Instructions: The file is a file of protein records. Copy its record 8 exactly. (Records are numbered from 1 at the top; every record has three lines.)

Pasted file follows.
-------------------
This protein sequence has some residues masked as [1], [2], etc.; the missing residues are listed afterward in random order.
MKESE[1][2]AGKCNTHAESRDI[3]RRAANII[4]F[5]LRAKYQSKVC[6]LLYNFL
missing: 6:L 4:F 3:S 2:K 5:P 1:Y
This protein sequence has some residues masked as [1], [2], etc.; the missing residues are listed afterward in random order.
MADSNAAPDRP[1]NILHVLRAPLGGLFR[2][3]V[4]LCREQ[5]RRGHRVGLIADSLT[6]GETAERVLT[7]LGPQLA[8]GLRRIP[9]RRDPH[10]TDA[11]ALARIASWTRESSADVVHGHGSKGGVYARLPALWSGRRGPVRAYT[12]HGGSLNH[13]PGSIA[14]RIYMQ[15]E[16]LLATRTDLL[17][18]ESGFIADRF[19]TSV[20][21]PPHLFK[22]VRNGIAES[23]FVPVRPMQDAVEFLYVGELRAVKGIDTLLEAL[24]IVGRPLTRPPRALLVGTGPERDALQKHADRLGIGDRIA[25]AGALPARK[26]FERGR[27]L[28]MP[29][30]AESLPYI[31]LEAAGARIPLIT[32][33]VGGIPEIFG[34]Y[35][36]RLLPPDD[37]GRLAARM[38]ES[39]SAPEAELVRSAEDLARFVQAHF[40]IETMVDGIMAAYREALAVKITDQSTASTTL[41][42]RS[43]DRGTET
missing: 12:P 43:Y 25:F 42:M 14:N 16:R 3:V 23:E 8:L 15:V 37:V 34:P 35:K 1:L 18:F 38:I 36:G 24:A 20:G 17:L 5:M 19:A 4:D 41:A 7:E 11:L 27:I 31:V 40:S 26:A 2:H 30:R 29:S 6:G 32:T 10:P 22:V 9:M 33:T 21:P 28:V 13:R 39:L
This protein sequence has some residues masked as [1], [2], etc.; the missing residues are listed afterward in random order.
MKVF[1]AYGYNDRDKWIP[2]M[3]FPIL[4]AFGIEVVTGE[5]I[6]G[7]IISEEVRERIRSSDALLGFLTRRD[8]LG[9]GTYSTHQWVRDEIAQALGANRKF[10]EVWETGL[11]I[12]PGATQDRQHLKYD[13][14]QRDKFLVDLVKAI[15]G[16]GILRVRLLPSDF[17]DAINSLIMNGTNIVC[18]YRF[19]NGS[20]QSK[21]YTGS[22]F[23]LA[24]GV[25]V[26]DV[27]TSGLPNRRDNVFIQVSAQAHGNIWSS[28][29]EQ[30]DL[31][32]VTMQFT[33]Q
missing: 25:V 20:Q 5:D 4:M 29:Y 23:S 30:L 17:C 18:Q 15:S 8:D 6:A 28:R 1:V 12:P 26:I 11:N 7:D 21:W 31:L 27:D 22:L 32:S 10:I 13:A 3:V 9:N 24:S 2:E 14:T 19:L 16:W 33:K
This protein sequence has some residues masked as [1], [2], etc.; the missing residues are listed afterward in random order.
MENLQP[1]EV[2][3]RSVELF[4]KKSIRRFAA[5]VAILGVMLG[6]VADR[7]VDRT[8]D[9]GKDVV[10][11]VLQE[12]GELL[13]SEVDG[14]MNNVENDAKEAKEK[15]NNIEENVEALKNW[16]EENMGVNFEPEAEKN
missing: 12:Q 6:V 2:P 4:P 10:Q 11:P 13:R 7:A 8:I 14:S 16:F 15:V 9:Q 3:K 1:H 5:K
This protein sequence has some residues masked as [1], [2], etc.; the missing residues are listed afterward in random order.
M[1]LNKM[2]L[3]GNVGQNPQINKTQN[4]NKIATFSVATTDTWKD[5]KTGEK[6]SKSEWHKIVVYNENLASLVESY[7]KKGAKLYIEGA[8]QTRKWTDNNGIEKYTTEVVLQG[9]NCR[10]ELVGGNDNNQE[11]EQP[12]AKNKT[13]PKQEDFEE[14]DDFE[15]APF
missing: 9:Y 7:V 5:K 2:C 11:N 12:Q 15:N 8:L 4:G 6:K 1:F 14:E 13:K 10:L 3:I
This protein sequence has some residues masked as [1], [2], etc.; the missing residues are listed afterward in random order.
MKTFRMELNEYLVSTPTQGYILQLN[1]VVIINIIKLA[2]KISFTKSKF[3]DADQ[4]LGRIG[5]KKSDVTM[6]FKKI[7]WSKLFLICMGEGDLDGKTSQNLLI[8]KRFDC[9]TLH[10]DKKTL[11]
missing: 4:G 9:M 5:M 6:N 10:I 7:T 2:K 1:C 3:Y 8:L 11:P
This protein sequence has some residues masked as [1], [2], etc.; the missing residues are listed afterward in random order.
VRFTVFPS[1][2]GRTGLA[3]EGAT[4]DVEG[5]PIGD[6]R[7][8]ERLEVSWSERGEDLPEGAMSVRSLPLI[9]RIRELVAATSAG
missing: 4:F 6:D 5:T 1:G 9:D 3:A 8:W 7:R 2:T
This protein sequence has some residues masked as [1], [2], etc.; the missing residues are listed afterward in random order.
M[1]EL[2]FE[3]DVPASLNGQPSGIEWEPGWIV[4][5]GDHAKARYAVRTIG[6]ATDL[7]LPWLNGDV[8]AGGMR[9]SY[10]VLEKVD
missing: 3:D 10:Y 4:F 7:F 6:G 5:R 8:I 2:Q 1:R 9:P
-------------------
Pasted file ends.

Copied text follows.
This protein sequence has some residues masked as [1], [2], etc.; the missing residues are listed afterward in random order.
M[1]EL[2]FE[3]DVPASLNGQPSGIEWEPGWIV[4][5]GDHAKARYAVRTIG[6]ATDL[7]LPWLNGDV[8]AGGMR[9]SY[10]VLEKVD
missing: 3:D 10:Y 4:F 7:F 6:G 5:R 8:I 2:Q 1:R 9:P